Here is one example where event streaming at scale in real-time speeds up this process significantly.
Recursion had several technical challenges. Their drug discovery process was manual and slow, bursty batch mode, not scalable:
To solve these challenges, Recursion leveraged Kafka and its ecosystem to built a massively parallel system that combines experimental biology, artificial intelligence, automation, and real-time event streaming to accelerate drug discovery:
Check out Recusion’s Kafka Summit talk to learn more details.
I see plenty of customers in various industries implementing scalable real-time machine learning infrastructures with the Kafka ecosystem. Related to the above use case, I explored more details in the blog post “Apache Kafka and Event Streaming in Pharma and Life Sciences“. The following shows a potential ML infrastructure:
Kafka-native Image Recognition for Augmented Reality in Retailing
Augmented reality (AR) is an interactive experience of a real-world environment where the objects that reside in the real world are enhanced by computer-generated perceptual information. AR applications are usually built with engines such as Unity or Unreal. Use cases exist in various industries. Industry 4.0 is the most present one today. But other industries start building fascinating applications. Just think about Pokemon Go from Nintendo for your smartphone.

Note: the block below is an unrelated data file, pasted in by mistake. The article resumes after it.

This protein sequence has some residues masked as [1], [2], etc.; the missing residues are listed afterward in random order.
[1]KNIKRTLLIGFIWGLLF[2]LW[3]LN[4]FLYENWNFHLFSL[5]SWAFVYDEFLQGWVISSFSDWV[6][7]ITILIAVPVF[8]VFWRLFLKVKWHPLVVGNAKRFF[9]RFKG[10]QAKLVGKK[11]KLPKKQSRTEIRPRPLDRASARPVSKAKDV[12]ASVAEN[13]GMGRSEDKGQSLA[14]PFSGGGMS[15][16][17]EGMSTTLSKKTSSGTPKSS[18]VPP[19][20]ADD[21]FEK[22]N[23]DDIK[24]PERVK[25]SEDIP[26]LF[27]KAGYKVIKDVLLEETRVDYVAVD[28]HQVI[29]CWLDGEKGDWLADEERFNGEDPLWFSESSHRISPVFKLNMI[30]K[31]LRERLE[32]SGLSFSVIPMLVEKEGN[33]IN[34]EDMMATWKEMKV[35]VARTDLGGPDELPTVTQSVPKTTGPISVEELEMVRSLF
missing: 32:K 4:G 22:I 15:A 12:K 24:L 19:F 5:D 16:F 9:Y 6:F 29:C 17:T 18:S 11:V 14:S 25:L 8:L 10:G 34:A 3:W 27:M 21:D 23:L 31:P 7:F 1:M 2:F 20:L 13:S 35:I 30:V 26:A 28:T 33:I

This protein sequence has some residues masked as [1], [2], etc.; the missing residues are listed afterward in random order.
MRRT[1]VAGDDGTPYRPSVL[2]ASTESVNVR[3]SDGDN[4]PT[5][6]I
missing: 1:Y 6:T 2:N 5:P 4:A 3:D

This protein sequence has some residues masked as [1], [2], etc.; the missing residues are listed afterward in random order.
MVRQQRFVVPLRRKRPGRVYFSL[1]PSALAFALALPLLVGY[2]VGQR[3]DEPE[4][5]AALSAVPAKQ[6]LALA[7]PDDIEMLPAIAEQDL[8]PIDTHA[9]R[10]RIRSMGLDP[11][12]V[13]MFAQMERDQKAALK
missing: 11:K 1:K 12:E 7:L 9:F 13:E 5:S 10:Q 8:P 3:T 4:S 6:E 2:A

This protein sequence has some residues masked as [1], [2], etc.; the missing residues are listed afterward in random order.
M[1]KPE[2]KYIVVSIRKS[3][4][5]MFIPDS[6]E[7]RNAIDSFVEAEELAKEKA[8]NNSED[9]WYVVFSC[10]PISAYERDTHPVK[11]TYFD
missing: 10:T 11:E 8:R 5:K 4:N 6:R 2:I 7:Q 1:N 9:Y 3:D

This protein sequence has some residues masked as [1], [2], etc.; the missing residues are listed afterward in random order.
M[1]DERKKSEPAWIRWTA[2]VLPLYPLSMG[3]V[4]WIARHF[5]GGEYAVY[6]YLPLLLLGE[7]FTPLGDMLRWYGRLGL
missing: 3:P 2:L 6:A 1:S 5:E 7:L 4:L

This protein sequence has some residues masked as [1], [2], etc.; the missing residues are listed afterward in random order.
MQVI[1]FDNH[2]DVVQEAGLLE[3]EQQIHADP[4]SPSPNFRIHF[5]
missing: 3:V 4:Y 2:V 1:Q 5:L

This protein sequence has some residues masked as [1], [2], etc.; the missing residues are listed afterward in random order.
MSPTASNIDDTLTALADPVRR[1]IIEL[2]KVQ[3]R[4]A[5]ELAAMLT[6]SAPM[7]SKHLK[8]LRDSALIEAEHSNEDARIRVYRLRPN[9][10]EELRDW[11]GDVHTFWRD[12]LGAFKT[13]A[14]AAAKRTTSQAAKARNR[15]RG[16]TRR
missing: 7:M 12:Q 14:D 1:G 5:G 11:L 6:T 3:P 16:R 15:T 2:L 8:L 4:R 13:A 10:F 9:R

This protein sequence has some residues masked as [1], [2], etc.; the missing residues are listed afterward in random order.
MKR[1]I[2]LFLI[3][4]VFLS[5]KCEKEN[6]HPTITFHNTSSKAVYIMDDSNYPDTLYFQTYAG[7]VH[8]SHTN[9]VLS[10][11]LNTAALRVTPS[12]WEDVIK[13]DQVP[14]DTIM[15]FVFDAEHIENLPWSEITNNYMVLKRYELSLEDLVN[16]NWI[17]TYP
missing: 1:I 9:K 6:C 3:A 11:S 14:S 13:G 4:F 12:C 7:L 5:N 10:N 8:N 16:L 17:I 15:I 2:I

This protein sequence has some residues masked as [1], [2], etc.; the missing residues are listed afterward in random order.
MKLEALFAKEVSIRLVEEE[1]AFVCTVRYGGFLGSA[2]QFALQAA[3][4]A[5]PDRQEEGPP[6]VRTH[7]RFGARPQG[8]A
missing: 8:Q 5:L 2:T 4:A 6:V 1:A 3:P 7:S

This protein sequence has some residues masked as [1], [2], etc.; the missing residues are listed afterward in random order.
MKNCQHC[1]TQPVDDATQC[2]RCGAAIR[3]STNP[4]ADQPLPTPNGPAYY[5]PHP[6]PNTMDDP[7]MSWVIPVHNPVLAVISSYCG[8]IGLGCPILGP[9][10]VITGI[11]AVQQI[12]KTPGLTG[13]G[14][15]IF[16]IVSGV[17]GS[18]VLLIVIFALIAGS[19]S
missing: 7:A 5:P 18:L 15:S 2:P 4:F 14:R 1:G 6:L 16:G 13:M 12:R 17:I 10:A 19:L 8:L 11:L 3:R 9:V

The following shows an example of AR in the telco industry for providing an innovative retailing service. The customer makes a picture of his home, sends the picture to an OTT service of the Telco provider, and receives the enhanced picture (e.g, with a new couch to buy for your home):
Kafka is used for orchestration, integration with backend services, and sending the original and enhanced image between the smartphone and the OTT Telco service.
Machine Vision at the Edge in Industrial IoT (IIoT) with Confluent and Hivecell
A Hivecell node is equipped with
- Confluent MQTT Proxy: Integration with the cameras
- Kafka Broker and ZooKeeper: Event streaming platform
- Kafka Streams: Data processing, such as filtering, transformations, aggregations, etc.
- Nvidia’s Triton Inference server: Image recognition using trained analytic models
- Kafka Connect and Confluent Replicator: Replication of the machine vision results to the cloud
Video Streaming with Apache Kafka
Streaming media is the process of delivering and obtaining media. Data is continuously received by and presented to one or more consumers while being delivered by a provider. Buffering the split up data packages of videos on the consumer side ensures a continuous flow.